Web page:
During the entire month of December, officers will be stopping and breathalysing drivers at all parts of the day and night so as to spread the message of ‘don’t drink and drive. Lotus Cars, based in Hethel will be offering fully equipped Lotus Evora S as police vehicles to assist officers in this drive.
This initiative comes due to the sad reality that season of Christmas brings more deaths on British roads due to drunk driving than at any other time of the year. It is a serious issue that needs to be addressed and the Lotus Evora S will help officers spread the message of ‘Fatal Four’ driving patterns noted in fatal accidents which include drink driving, speeding, failure to wear a seat belt and using mobile phone while on the road.
The police forces will actively spread the message of the dangers involved and will especially concentrate on younger drivers who are noted at being among a majority of the casualties.
Aslam Farikullah, Chief Operating Officer for Group Lotus plc, said, “Lotus recognises its responsibility to safety, that relates to the safeguarding of our people, our products, our racing pursuits and the wider community. We build cars for people to enjoy driving safely so we are happy to be part of this initiative and hope that strong action like this saves lives and keeps our roads safe for everyone.”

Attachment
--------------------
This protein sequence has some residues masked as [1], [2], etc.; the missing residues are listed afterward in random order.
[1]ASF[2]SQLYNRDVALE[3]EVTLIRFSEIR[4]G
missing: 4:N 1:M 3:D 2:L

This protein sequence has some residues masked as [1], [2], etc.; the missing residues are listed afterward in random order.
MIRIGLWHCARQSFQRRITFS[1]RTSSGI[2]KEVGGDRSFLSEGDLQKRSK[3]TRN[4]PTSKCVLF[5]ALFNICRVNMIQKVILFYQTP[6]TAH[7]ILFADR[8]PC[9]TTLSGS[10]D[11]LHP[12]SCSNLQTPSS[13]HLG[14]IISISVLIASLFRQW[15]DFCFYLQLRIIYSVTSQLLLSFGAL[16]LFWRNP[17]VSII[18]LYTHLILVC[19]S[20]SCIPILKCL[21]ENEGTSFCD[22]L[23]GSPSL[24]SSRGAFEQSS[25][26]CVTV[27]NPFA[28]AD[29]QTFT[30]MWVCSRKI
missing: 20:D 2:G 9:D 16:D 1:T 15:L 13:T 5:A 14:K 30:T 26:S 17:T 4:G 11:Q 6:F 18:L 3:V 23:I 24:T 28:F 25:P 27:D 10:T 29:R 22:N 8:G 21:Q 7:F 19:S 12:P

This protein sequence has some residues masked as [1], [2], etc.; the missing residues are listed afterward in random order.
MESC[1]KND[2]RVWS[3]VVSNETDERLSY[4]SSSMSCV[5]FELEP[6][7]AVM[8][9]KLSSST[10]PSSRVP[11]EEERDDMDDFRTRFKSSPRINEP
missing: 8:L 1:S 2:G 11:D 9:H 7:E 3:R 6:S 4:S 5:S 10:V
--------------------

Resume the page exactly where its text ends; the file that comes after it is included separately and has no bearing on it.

Chief Inspector Chris Spinks, Head of the Norfolk and Suffolk Roads Policing Unit, said: “I would like to express my gratitude to Lotus for the provision of the Lotus Evora police vehicle. This vehicle will be a huge asset in our efforts to deliver road safety messages to our target groups, particularly to young drivers who are disproportionately represented among casualties. I can speak for my colleagues in Roads Policing across the 6 counties of East Anglia when I say that the use of the car across the region will ensure that we maximise our chances of saving lives and protecting road users through education. We already know from our experience of using the Lotus ‘driver simulator’ that the interest generated by a vehicle such as the Evora when it is liveried in police markings is irresistible to a huge cross section of road users, and that in turn affords us the chance to start that conversation around behaviour behind the wheel.”